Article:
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To add objective measurements of the characteristics of evoked injury potentials (EIP) and their relations to clinical severity in dogs with thoracolumbar spinal cord damage.


25 dogs with naturally acquired spinal cord compression attributable to disk extrusion or vertebral fracture at the level of the thoracolumbar junction and with various degrees of paresis/paralysis.


Spinal cord potentials evoked by tibial nerve stimulation were recorded every 5 to 10 mm at the lamina level in the vicinity of the cord compression. This allowed an EIP to be recorded even in the least handicapped dogs. A computer model yielded information about the waveform changes of the EIP in the vicinity of conduction blocks.


The EIP waveform changed from biphasic to monophasic a short distance caudad to the location of spinal cord compression. Location of a maximal conduction block was measured in relation to position of the electrodes recording this waveform change. The distance between the assumed conduction block and the actual spinal cord compression was larger in the most affected dogs. The amplitude of the EIP was not related to severity of the clinical picture; however, the proximity of the recording electrode to the spine influenced the amplitude and the waveform of the EIP.

Conclusion and Clinical Relevance

Change in the EIP waveform from biphasic to monophasic makes it possible to estimate the conduction block location along the spinal cord. A large distance between the assumed conduction block and site of actual cord compression could be an objective argument to confirm severity of a lesion. (Am J Vet Res 1998;59:300–306)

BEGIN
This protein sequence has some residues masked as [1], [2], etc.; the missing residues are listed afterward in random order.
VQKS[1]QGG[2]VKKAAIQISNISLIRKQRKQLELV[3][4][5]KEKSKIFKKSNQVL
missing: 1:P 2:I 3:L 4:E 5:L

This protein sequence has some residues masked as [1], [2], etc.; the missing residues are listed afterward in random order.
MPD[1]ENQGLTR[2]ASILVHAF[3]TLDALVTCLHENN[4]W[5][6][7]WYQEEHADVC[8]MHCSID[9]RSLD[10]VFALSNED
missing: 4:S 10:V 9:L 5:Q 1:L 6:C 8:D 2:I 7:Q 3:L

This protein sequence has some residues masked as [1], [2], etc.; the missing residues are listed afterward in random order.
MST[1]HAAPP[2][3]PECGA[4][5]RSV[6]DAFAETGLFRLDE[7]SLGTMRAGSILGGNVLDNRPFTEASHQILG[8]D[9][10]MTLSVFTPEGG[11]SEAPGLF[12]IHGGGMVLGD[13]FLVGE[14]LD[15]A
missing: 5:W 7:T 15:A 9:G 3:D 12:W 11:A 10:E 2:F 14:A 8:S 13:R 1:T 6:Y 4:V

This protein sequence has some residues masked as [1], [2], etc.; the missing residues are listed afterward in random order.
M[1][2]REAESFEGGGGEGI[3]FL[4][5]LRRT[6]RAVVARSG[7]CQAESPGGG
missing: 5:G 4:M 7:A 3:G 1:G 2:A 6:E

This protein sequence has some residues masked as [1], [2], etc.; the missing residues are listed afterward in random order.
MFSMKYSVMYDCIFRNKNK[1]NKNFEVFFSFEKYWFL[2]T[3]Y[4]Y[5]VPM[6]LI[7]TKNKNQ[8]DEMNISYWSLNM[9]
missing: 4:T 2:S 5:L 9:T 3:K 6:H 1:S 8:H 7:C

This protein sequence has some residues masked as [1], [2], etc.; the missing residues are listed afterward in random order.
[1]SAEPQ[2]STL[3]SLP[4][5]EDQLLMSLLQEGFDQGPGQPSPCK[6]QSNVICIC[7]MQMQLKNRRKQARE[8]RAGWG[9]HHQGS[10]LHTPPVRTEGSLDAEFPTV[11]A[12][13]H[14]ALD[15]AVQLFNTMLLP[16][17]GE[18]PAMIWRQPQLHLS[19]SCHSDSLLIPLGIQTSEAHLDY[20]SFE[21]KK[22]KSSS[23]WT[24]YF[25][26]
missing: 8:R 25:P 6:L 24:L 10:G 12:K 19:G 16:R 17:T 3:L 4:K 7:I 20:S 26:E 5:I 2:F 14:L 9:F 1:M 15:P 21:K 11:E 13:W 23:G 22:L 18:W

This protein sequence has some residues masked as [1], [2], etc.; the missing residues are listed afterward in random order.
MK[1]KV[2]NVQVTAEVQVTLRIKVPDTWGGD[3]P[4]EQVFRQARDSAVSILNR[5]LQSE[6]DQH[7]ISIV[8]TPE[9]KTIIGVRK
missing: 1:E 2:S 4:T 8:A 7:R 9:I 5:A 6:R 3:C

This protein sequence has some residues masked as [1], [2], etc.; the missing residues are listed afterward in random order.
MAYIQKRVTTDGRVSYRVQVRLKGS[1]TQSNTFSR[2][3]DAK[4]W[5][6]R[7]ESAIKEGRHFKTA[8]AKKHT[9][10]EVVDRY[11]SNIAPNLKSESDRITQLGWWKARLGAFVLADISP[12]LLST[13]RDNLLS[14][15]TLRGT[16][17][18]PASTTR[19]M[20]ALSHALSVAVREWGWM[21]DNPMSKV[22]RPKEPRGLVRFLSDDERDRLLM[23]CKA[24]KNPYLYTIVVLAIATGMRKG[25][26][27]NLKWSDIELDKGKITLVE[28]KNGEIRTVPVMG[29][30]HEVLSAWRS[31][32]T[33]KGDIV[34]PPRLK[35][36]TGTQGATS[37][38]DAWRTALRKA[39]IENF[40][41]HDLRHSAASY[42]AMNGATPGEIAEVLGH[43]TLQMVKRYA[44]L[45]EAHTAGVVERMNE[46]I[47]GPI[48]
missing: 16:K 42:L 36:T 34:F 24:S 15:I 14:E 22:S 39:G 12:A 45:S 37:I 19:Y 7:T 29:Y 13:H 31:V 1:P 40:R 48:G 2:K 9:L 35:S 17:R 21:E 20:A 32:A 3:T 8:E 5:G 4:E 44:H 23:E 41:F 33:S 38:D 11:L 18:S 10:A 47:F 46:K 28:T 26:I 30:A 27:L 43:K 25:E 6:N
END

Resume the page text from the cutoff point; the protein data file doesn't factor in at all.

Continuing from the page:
Free access
in American Journal of Veterinary Research


We compared the effects of bilateral vs unilateral tibial nerve stimulation of percutaneously recorded spinal evoked potentials (sep) in the lumbar and caudal thoracic area in dogs. The overall amplitude of the sep is increased by this means. Use of this method could improve legibility of the recordings. Amplitudes of root and interneuronal components of the sep are doubled as are cranially transmitted depolarizations. However, the amplitude of the sep component arising from the primary afferents’ depolarization was less than doubled. Latencies of the components were unaffected by bilateral stimulation. Careful observation of the latencies disclosed a 0.9-ms delay in transmission of the fastest component in the midlumbar area. This delay was consistant with results of previous cordotomy experiments, and could influence precision of conduction velocity measurement.

Free access
in American Journal of Veterinary Research